In A Tale of Two Cities, Charles Dickens contrasts the Manettes’ life during the French Revolution in both London and Paris. The story follows them throughout the trials of the Reign of Terror in Paris, to the safety and security of London. He also compares the cities themselves, one being overrun with poverty and oppression, and the other being safe and economically sound. He shows the differences in the quality of life in both cities, while developing a love story in which the lives of the characters are twisted within the French Revolution.
In France before the revolution, many changes had been made to help the country, but the Deficit of Revenue was not one of them. Many of the aristocrats and clergy were exempt from paying taxes, yet the poorer citizens were taxed heavily to make up for it (Carlyle vii). Louis XIV gave the upper class special power and privileges and ultimately caused France to weaken (Wright 31). Soon the common people were poor and starving. France had been suffering inflation for years; therefore, the government tried to tax the upper classes, but they refused to pay since they had been exempt for so long. Soon after, France endured many hardships, including drought and famine, and France became even poorer (Wright 31). In order to reform the financial status of France, Louis summoned the Etates-Generaux, who had not met since 1614. The Etates-Genereaux, or the General States, was a representative assembly that dealt with the matters of the state. It was made up of three groups: the church, the aristocracy, and the remaining ninety five percent of the population (Wright 33). On July 14, 1789, the French Revolution officially began by the storming of the Bastille. The reason the Bastille was attacked was because it was seen as a symbol of the King’s power (Wright 34). This led to ten years of attacks made upon the privileged because of the abuses the common people felt from the ruling classes. Soon after the Bastille was taken, many other outbursts and riots occurred in France. Many aristocrats’ chateaux were burned, and this era of violence became known as The Great Fear (Wright 33). Many aristocrats and clergy fled the country in fear of being beheaded (Wright 34). Louis was put on trial as a traitor and was executed on January 21, 1793.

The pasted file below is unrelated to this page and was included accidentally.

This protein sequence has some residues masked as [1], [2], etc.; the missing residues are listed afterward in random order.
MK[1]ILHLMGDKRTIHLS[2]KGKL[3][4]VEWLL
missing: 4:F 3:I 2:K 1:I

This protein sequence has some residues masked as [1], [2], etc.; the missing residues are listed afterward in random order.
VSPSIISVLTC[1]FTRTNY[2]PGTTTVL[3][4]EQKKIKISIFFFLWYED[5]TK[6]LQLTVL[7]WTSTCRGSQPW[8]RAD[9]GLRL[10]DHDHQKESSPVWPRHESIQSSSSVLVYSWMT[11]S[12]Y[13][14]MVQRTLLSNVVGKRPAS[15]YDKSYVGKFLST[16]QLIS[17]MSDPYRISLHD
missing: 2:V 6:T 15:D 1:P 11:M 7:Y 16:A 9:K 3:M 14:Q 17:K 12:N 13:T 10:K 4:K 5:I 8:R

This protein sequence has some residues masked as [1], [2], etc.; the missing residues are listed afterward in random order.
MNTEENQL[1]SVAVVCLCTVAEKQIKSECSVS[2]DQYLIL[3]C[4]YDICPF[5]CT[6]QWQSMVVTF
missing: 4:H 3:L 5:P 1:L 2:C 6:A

Many people led revolts and provided the revolutionary ideas that the upper classes feared...
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... but his future was clearly in England with his daughter and son-in-law (Kiran-Raw).
The harsh conditions of Paris in the story were extremely realistic compared to the actual revolution. The people of Paris were starved and worked to death. They had to work more than they should have had just to pay what the government taxed them. However, in the story, all the revolutionaries were more violent than some of the real revolutionaries. Although there were violent ones, others were also people that had revolutionary ideas and views that could have helped the situation. Those people ended the true revolution.
A Tale of Two Cities is undoubtedly a realistic, yet fictional account of the French Revolution. Dickens compares and contrasts the lives and events of both London and Paris in a very accurate manner. His intentions of writing to enlighten people of the history of the revolution were successful, while also extremely entertaining. Although it has been thought that Dickens created the characters out of people he actually was associated with, they fit the story properly. The story truly digs into the heart of the revolution and the people it affected.
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